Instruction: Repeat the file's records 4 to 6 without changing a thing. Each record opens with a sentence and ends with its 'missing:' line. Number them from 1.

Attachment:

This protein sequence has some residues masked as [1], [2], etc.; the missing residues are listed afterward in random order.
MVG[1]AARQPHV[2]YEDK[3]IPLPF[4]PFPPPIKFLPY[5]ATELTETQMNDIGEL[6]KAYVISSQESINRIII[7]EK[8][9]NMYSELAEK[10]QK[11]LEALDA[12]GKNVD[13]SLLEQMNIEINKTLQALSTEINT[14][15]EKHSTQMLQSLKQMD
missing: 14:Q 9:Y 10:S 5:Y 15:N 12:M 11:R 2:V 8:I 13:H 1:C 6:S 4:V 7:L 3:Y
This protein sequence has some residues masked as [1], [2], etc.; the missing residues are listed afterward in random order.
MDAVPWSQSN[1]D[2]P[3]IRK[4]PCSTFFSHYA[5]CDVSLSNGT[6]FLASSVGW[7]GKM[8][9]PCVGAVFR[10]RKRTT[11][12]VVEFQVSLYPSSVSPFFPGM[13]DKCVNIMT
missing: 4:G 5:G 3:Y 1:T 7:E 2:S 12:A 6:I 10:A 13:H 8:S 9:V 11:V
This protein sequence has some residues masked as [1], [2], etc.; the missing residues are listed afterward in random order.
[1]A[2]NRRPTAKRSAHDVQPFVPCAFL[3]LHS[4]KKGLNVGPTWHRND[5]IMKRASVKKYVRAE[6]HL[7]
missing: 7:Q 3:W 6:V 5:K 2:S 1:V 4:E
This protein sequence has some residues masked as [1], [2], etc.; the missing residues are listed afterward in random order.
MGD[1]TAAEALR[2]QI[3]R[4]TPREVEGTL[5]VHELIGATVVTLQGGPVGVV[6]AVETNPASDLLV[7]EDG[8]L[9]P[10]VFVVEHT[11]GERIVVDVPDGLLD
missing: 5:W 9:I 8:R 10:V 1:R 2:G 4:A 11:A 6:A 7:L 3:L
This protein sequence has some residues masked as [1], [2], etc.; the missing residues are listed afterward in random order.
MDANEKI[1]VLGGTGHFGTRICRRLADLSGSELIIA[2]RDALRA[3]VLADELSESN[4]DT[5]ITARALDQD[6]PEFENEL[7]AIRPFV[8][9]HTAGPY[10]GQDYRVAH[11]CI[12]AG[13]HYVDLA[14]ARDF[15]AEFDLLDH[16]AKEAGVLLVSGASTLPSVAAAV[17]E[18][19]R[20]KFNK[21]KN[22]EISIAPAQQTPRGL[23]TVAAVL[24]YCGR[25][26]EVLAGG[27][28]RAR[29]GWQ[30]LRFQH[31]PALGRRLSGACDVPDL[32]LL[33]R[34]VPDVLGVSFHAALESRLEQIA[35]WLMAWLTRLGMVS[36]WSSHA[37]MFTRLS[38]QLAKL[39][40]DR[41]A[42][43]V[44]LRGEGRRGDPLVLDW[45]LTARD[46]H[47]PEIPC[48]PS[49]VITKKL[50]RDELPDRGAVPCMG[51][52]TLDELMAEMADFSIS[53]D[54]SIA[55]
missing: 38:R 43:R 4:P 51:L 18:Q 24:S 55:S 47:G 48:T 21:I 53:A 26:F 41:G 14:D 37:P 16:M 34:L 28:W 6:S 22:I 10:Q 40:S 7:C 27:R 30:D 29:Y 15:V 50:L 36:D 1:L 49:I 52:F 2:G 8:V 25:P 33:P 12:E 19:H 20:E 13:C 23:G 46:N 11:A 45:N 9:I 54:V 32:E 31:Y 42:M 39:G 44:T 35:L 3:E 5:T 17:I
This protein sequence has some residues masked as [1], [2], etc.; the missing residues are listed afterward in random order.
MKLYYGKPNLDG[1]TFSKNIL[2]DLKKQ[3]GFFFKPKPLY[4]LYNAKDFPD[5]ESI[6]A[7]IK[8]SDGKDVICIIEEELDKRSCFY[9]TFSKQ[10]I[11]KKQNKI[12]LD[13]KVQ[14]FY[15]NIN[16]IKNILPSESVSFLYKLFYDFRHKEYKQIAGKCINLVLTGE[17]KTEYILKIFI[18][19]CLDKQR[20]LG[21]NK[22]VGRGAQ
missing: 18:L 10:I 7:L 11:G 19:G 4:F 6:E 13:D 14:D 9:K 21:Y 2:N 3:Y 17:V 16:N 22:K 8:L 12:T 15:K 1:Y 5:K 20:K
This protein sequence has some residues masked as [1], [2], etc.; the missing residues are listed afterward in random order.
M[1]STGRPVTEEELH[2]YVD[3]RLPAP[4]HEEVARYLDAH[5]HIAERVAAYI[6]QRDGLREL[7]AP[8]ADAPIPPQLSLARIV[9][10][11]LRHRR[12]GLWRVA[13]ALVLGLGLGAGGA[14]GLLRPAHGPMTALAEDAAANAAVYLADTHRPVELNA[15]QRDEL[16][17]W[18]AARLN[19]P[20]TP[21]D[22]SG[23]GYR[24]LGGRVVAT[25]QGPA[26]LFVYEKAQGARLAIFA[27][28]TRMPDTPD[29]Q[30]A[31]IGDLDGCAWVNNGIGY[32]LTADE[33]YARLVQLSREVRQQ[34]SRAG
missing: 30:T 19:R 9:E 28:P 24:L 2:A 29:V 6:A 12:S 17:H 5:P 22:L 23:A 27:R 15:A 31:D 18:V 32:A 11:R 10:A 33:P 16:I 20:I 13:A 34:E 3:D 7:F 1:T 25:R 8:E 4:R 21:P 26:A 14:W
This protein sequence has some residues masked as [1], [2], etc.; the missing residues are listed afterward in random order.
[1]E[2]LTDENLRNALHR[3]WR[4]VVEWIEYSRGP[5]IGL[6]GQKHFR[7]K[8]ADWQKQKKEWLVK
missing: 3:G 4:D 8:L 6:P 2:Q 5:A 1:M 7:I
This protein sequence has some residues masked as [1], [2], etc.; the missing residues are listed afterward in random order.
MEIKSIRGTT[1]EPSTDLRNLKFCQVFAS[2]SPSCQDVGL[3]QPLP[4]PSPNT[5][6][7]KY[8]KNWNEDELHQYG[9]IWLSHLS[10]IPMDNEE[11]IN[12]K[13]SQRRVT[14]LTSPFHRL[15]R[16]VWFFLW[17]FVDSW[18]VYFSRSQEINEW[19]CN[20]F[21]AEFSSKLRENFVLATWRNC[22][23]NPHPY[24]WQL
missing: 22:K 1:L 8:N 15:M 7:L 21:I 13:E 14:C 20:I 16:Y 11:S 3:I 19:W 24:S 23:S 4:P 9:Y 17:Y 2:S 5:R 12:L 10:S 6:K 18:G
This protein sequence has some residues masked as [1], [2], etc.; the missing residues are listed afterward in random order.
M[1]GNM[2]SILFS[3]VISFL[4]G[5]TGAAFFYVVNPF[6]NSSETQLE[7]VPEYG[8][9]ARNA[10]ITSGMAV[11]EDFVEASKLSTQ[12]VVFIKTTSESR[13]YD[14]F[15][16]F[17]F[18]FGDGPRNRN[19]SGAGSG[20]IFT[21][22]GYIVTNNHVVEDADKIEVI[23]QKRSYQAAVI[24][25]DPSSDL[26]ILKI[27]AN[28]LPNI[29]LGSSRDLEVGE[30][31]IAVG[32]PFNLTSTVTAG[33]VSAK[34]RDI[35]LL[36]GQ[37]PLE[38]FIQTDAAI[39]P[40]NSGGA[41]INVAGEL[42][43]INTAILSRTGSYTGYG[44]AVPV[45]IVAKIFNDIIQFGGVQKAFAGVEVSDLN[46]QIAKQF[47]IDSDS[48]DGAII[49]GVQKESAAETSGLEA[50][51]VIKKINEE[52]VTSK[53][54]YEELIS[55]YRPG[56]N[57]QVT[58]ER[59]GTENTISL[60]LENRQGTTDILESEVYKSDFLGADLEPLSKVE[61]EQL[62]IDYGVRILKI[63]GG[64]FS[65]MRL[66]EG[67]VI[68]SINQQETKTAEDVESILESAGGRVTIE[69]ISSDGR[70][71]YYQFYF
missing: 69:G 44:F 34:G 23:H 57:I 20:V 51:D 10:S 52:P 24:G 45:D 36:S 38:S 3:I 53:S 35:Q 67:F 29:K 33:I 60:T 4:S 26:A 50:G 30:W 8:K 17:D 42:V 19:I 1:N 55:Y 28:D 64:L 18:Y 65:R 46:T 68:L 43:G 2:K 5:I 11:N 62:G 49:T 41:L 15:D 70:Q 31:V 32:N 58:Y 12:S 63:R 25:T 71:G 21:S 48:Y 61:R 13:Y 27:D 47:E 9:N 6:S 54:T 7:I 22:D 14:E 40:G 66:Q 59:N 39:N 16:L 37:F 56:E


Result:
This protein sequence has some residues masked as [1], [2], etc.; the missing residues are listed afterward in random order.
MGD[1]TAAEALR[2]QI[3]R[4]TPREVEGTL[5]VHELIGATVVTLQGGPVGVV[6]AVETNPASDLLV[7]EDG[8]L[9]P[10]VFVVEHT[11]GERIVVDVPDGLLD
missing: 5:W 9:I 8:R 10:V 1:R 2:G 4:A 11:A 6:A 7:L 3:L
This protein sequence has some residues masked as [1], [2], etc.; the missing residues are listed afterward in random order.
MDANEKI[1]VLGGTGHFGTRICRRLADLSGSELIIA[2]RDALRA[3]VLADELSESN[4]DT[5]ITARALDQD[6]PEFENEL[7]AIRPFV[8][9]HTAGPY[10]GQDYRVAH[11]CI[12]AG[13]HYVDLA[14]ARDF[15]AEFDLLDH[16]AKEAGVLLVSGASTLPSVAAAV[17]E[18][19]R[20]KFNK[21]KN[22]EISIAPAQQTPRGL[23]TVAAVL[24]YCGR[25][26]EVLAGG[27][28]RAR[29]GWQ[30]LRFQH[31]PALGRRLSGACDVPDL[32]LL[33]R[34]VPDVLGVSFHAALESRLEQIA[35]WLMAWLTRLGMVS[36]WSSHA[37]MFTRLS[38]QLAKL[39][40]DR[41]A[42][43]V[44]LRGEGRRGDPLVLDW[45]LTARD[46]H[47]PEIPC[48]PS[49]VITKKL[50]RDELPDRGAVPCMG[51][52]TLDELMAEMADFSIS[53]D[54]SIA[55]
missing: 38:R 43:R 4:P 51:L 18:Q 24:S 55:S 47:G 48:T 21:I 53:A 26:F 41:G 14:D 37:P 16:M 34:L 28:W 6:S 22:I 10:Q 40:S 7:C 27:R 30:D 29:Y 15:V 50:L 36:D 1:L 49:I 52:F 2:G 8:V 25:P 33:P 12:E 19:H 20:E 13:C 23:G 46:N 11:A 45:N 9:I 54:V 32:E 31:Y 42:M 39:G 44:T 35:L 3:E 5:T 17:I
This protein sequence has some residues masked as [1], [2], etc.; the missing residues are listed afterward in random order.
MKLYYGKPNLDG[1]TFSKNIL[2]DLKKQ[3]GFFFKPKPLY[4]LYNAKDFPD[5]ESI[6]A[7]IK[8]SDGKDVICIIEEELDKRSCFY[9]TFSKQ[10]I[11]KKQNKI[12]LD[13]KVQ[14]FY[15]NIN[16]IKNILPSESVSFLYKLFYDFRHKEYKQIAGKCINLVLTGE[17]KTEYILKIFI[18][19]CLDKQR[20]LG[21]NK[22]VGRGAQ
missing: 18:L 10:I 7:L 11:G 19:G 4:F 6:E 13:D 14:D 9:K 21:Y 2:N 3:Y 17:V 16:N 22:K 8:L 12:T 15:K 1:Y 5:K 20:K